Barcelona have joined captain Andres Iniesta in calling for dialogue between the Spanish government and leaders in Catalonia to resolve the crisis between the central government and its richest region following Sunday's disputed referendum.
Heavy-handed tactics employed by Spanish police trying to stop the ballot on Sunday which the regional government said left over 840 people needing medical treatment have been widely criticised.
Spain's Constitutional Court issued a ruling on Thursday suspending a session of the Catalan parliament that planned to declare Catalonia's independence.
"I have never publicly weighed in on situations that are as complex and that arouse such diverse sentiments as this and I never will but the current situation we find ourselves in is exceptional," Spain midfielder Iniesta wrote on Facebook.
"I am clear about one thing, and before we do ourselves more damage, we need those in charge to open dialogue with each other. Do it for all of us, as we deserve to live in peace."
Iniesta, who scored the winning goal for Spain in the 2010 World Cup final against the Netherlands, is one of few Barcelona players universally liked in Spain and often receives standing ovations when playing at visiting grounds. He has even been cheered at arch-rivals Real Madrid's Santiago Bernabeu stadium.
The 33-year-old, who has played 121 times for Spain and also won the 2008 and 2012 European Championships, is currently injured and was unable to join up with the squad for their final World Cup qualifiers against Albania and Israel.
Barcelona also released a statement, signed by club President Josep Maria Bartomeu, reiterating their support for the Independent Commission for Mediation, Dialogue and Conciliation on the dispute, which is promoted by the Barcelona Bar Association.
"FC Barcelona, as one of the leading institutions in the country, demands a process of dialogue and negotiations to find political solutions to the situation happening in Catalonia, and for this to be done with the utmost respect for the wish of the majority of Catalan people to decide on their future," Barcelona said.
"We are More than a Club. And it is precisely because of that that we feel that it is our duty to stand by our people, under such difficult circumstances as those that are being experienced right now," they added.
"Together with other bodies from civil society, we want to build bridges with dialogue that contribute to resolving the conflict in a peaceful and consensual fashion."Pique scrutinised in Spain team for Catalonia stance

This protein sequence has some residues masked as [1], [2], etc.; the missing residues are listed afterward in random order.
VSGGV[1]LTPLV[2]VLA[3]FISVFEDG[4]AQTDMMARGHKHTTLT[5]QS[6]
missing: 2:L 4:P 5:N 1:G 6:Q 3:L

Spain could clinch their place in the 2018 World Cup on Friday but the figure of Gerard Pique has cast a shadow on their qualifier with Albania following Sunday's highly-disputed independence referendum in Catalonia.
Barca defender Pique, who voted in the banned referendum and has been outspoken about his home region's right to decide on its future, was booed upon arrival at the team's hotel in Alicante on Thursday by around 100 supporters, who urged him to quit the national team.
Pique broke down in tears after Barcelona's win over Las Palmas on Sunday, declaring "I am Catalan and feel Catalan" and offered to quit the Spain team if anyone in the side had a problem with his views.
Pique also fiercely criticised the Spanish government and prime minister Mariano Rajoy after Catalan officials said over 840 people had been injured in clashes with police as they stormed polling stations across the region.
The Barcelona defender was mercilessly booed by Spain fans during an open training session on Monday, prompting him to give a lengthy news conference on Wednesday to explain his views.
He insisted he is still proud to represent his country, saying the national team is like a family to him and that he had the support of his team mates and coach Julen Lopetegui, who later gave the defender his backing in a radio interview.
Last week, however, Spain captain Sergio Ramos criticised Pique for tweeting in favour of the referendum ahead of the World Cup qualifiers.
"Pique's tweet was not the best thing to do if he doesn’t want to be booed, perhaps the tweet is not the best thing for the group," said Ramos, who has been Pique's centre back partner for Spain since 2012 and is set to play alongside him again against Albania.
Spanish media reported that Ramos admonished Pique when the Spain team met up on Monday although Pique said any talk of ill feeling with his team mate was untrue, adding that he gets on "phenomenally well" with Ramos and is working on a business project with the Real Madrid defender.
Spain are three points clear at the top of their World Cup qualifying group and will seal their spot in Russia on Friday if they better Italy's result against Macedonia. They travel to Israel on Monday for their final qualifier.
Pique's Barca team mate Sergio Busquets said he would never discuss politics, which was received in the Spanish media as a thinly veiled pop at the defender.
"I only focus on playing football and I'm sure it'd be better if everyone else did the same," Busquets said in a radio interview.
The midfielder backed Pique a day later, but said it was inevitable his team mate would face the wrath of some supporters against Albania.
"I'm sure there will be people that boo Pique, this has been happening for a long time," Busquets said.
"The booing affects us all, it's not nice, we're all on the pitch, it doesn't just affect Pique and we don't deserve it."